|Janey running down the driveway|
Last night, after a car ride with Daddy, I went outside and sat on the steps by the driveway to keep an eye on Janey as she played. After a few minutes, she came over to me and said "Want to snuggle on Mama's bed?" I took that to mean what it usually does---that she wanted to go in and have us both get on her bed for a snuggle (the bed is Janey's, but it seems to be named "Mama's Bed") I started in and waited for her to follow, but she didn't. I said "Come on in, Janey" and she then said what set me back "Want to go away?"
Janey says "Want to go away?" a lot now, but until now, always inside. She often wants me to go in the next room, to get out of her sight a bit. I try to do just that, whenever I can. She has a right to time to herself. Of course, I'm always keeping my ears open, and every few minutes, taking a peek to make sure she's okay. She almost always is, or if she's doing anything that I need to stop, it's things like fixing herself a bowl of salad dressing like one would have soup, or trying to re-arrange the cats when they don't want to be re-arranged.
Up until yesterday, though, Janey had never asked me to leave her alone outside. And, of course, I can't. I can't leave her alone outside, ever.
I tripped over my words in answering her. I wasn't expecting the request. I said something along the lines of "Mama has to stay out here with you. You're not big enough to be outside by yourself. I need to be here to take care of you".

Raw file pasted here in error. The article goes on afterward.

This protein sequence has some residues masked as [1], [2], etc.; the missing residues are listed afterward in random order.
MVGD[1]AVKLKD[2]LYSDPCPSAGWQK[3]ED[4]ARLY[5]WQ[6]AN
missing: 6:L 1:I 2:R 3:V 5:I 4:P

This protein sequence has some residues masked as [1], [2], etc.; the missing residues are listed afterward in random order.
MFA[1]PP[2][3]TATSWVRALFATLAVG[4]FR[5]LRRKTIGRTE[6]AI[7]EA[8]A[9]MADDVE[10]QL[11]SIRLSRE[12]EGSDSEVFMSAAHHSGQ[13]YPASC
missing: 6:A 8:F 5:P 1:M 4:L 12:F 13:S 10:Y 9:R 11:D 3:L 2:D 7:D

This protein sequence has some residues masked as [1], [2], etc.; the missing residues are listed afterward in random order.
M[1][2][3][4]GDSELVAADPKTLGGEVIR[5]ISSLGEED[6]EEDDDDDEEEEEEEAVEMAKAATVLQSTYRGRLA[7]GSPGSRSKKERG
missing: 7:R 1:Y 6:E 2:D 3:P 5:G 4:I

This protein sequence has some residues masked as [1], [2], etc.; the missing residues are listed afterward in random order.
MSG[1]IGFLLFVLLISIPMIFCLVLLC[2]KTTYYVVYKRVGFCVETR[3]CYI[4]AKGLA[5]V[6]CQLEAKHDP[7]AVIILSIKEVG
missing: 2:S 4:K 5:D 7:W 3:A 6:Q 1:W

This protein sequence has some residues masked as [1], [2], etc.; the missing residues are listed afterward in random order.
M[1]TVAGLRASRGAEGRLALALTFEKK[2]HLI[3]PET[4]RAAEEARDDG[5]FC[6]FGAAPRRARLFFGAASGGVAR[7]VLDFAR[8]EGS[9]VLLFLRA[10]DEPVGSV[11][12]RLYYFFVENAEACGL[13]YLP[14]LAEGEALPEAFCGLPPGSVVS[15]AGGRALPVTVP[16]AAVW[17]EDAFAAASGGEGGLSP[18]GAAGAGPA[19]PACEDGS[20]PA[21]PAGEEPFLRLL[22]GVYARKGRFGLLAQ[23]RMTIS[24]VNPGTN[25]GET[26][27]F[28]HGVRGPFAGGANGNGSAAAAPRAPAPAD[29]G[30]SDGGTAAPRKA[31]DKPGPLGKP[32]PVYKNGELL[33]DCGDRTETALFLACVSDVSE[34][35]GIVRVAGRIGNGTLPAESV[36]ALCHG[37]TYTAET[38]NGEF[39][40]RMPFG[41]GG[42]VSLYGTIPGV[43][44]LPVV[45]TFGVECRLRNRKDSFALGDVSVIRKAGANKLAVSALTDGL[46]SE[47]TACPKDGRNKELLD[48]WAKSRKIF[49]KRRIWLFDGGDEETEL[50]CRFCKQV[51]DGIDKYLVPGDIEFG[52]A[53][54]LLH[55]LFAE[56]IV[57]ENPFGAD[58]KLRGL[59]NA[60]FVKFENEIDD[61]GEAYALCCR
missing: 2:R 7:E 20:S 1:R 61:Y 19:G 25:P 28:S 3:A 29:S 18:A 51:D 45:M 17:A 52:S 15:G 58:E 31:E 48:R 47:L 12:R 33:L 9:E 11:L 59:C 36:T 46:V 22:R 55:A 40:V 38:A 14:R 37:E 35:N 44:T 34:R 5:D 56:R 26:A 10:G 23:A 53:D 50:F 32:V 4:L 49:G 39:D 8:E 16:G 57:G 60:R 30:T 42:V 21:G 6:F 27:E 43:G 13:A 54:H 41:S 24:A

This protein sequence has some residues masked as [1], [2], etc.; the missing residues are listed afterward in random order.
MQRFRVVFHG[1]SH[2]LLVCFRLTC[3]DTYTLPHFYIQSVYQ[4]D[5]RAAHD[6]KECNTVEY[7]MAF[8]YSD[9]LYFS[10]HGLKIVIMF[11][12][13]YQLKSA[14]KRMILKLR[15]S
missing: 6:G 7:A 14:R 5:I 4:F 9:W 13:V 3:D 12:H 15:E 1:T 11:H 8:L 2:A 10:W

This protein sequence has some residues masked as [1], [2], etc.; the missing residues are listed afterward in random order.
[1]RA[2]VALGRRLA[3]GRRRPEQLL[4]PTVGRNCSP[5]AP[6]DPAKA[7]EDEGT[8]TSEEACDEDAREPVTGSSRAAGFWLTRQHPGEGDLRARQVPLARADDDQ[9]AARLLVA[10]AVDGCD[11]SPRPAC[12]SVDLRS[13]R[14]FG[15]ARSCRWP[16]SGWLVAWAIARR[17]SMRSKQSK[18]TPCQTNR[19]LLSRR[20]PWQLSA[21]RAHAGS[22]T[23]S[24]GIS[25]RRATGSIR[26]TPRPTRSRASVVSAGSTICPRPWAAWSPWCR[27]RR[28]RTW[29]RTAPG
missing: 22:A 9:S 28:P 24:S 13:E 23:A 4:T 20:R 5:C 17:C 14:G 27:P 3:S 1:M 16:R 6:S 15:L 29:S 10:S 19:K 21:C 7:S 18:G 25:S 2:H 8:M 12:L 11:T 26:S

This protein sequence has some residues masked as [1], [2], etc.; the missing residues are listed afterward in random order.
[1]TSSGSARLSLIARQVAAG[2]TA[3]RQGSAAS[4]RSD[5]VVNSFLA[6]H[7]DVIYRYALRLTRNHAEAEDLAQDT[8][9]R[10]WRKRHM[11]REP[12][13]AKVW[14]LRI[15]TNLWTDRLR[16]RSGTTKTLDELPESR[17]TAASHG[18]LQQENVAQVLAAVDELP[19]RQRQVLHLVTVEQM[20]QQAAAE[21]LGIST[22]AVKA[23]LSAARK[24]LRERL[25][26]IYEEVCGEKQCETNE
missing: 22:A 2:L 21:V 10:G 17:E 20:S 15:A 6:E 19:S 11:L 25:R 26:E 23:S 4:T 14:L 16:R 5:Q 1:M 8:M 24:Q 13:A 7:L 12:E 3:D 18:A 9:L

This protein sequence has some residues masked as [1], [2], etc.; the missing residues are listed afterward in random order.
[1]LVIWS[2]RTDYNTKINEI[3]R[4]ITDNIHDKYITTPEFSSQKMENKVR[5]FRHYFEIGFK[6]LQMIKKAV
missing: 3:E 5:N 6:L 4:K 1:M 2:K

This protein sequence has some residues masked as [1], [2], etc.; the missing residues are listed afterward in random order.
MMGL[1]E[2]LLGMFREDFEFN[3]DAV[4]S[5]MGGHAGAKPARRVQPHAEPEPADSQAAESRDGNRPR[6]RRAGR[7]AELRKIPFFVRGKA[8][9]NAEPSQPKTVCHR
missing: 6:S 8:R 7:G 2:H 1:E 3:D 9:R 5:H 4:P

Of course, Janey is old enough that if she were typically developing, she could certainly be outside by herself. She's 13. When I was 13, almost every day after school I walked through a little woods across from our house and spent hours at the shore, exploring the rocky banks of the St. George River in Maine. I love being alone. I always have. I crave that time alone. I'm not sure if Janey notices, but if she does, she's probably seen plenty of girls her age without parents, walking down the sidewalk or in stores or the like. But she can't be those girls.
We live on a very busy street, one almost like a highway. Janey has never run into the street, but I live in fear of it. There is also lots of foot traffic on the sidewalk, people I don't know and obviously can't leave a mostly non-verbal child with no understanding of the dangers people can pose alone outside. If none of those were a danger, there is the fact Janey sometimes eats non-food items, that she might decide to push aside a stray cat or dog, that she just simply doesn't have the skills or knowledge to take care of herself alone.
Janey gave me a long, hard look after I said no. She didn't cry, or repeat her request. She just looked at me. I was almost crying. I couldn't say something like "not right now" or "when you're older". The truth is---it's very unlikely, pretty much completely unlikely, that Janey will ever, ever be able to be on her own in public.
After a few minutes, Janey headed to the door and we went in. She seemed to be over my "no". But I thought about it for hours. I can't imagine a life where I would always have to be watched, supervised, taken care of. Maybe Janey doesn't feel that way. I don't really know. I guess I hope, I hoped, she didn't. It's easier to hope that, to hope she doesn't see how her life is limited. As she gets older, as she gets to ages I can so vividly remember being, as I look at her and see a beautiful teenager, sometimes my heart breaks for what her life can't be.